The same internet site gave directions for modifications. You don’t exactly dump coffee beans in and plug it in like you would with popcorn. Some changes were in order. I won’t get into the details, mostly because they are beyond my sphere of knowledge, but it involves removing the thermostat and installing a non-plastic chimney. If you try to use the plastic chute, it will melt with time. Ours did.

While roasting, the beans release chaff. For this reason, I do it semi-outdoors, on a low wall in my laundry room, where the popper fan blows the chaff  over the ledge. The top of the chute has an angled part to direct the chaff outside.

Coffee goes through several stages in the roasting process, two of which are “First Crack” and “Second Crack”. You can hear very audible cracking sounds. After the first crack, it is roasted enough to make a cup of coffee, but you will want to continue to the second crack if you like a dark roast. Unplug the popcorn maker when smoke starts pouring out of the chimney. The beans will be fragrant and dark. The roasting needs to be stopped immediately, so put your coffee on a pan (I use a pizza pan for a large surface area) under a fan.

Roasting Coffee in a Popcorn Popper

  1. Measure 2/3 cup of organic green coffee beans into a modified popcorn popper.
  2. Plug it in and stay close to listen and watch. After 2-3 minutes, you will hear the first crack.
  3. Second crack happens soon after. Smoke starts during second crack. You can either stop it during second crack or let it go all the way through for a very dark roast. I alway watch for smoke. When it gets serious, the popper is unplugged, interrupting the second crack state.
  4. Immediately cool the beans on a shallow pan under a fan. Use a hot pad to handle the pan.
  5. If you are really into the ultimate cup of coffee, keep the roasted beans in a container that can ventilate for 24 hours to allow release of carbon dioxide. Then, and only then, will the beans yield an incomprable cup of coffee.
  6. For long-term storage, the beans can be frozen, but need to be at room temperature to be ground. If you are roasting small batches, roast enough for one week and keep the beans at room temperature, tightly sealed.

You are in for a treat if you have never made cinnamon flavored Cafe de Olla, the way it is made in Mexico.

More Reading:

Getting Started Roasting Coffee at Home (Sweet Maria)

How to Roast Coffee in a West Bend Popper (eHow)

Coffee Roasting CoffeeResearch.org

Protected by Copyscape Duplicate Content Check

Agua de tamarindo, a refreshingly tart Mexican drink

Tamarind, known as tamarindo in Mexico, is found  throughout the country as a favorite drink on food vendor counters and carts.  Besides being the main ingredient for the ice cold, tart drink, agua de tamarindo, it is mixed with sugar to make an overly sweet candy that children love. One popular tamarind candy is called Pelon Pelo Rico. The name translates to “Delicious Bald Hair” and describes the strings of candy that are squeezed out of the smooth-topped little container. Maybe it would have looked more string-like when I squeezed it out if my kitchen hadn’t have been so hot. Only a kid could love this stuff.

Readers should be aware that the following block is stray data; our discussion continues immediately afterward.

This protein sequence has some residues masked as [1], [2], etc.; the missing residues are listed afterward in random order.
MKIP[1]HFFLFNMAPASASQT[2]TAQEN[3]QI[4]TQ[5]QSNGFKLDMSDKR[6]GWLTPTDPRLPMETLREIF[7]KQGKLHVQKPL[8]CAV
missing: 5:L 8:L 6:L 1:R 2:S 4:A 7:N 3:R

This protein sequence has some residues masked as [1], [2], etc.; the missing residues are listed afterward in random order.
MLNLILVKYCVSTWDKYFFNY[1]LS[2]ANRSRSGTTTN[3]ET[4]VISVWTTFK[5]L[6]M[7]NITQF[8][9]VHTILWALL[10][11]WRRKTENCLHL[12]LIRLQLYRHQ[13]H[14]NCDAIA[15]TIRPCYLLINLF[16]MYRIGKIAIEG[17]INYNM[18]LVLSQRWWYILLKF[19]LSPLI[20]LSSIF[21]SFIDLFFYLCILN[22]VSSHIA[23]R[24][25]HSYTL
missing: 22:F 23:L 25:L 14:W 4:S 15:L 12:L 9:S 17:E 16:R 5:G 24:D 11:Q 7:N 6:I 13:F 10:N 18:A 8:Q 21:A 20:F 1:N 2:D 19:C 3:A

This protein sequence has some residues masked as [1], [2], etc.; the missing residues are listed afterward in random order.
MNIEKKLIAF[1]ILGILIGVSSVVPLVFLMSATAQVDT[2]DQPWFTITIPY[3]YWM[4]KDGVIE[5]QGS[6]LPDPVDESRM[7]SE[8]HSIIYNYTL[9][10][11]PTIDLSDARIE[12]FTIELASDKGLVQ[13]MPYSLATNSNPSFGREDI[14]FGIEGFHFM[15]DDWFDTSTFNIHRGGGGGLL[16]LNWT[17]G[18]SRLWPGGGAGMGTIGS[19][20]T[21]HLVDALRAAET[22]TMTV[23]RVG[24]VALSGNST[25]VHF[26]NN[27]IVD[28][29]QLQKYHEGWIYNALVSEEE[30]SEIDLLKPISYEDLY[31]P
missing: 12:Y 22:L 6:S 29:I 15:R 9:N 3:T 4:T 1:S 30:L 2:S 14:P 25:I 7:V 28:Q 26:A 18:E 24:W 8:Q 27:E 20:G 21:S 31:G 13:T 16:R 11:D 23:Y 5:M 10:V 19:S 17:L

Purchased agua de tamarindo is usually too sweet, the sugar masking its characteristic tartness. If I make it myself, I can control the amount of sugar added.

To make your own, first crush the pod covering and peel off the shell. It’s almost like peeling a hard-boiled egg. Pull off any strings. You will be able to feel seeds incased by the pulp. Or you can buy a package of shelled pulp from a street vendor, as I did, but you will still have to remove the strings and seeds.

To remove the seeds, bring 2 cups (about 1 lb./.5 kilo/.5 liter) of pulp and 2 cups (.5 liter) of water to a boil. Turn down the heat and simmer covered for 30 minutes. Turn off the heat and let cool uncovered.  When it is cool enough to handle, pick up about eight seeds and squeeze in your hand. The pulp will ooze out between your fingers and you will be left with a handful of seeds. It probably is not the most efficient way to separate the pulp, but it gets the job done quickly. After fifteen minutes, I had one and one half cups of pulp. Discard the seeds.

Recommended music: Santana’s Supernatural provided the right Latino beat for this job.

For each two glasses of agua de tamarindo, stir together one and one half cups of water and one quarter cup of pulp. Sweeten to taste. Pour into ice-filled glasses.


Etymology: Tamarind is a Latinization of the Arabic words تمر هندي, meaning “Tamar Hindi”, or Indian date.

Tamarind is not a New World native. It originated in tropical Africa where it is still found wild. Tamarind was brought to the Americas, probably in the 17th. century, possibly by the Portuguese.

Worcestershire Sauce contains tamarind pulp, as do many East Indian chutneys.

More reading:

Tamarind (Wikipedia)


Protected by Copyscape Duplicate Content Check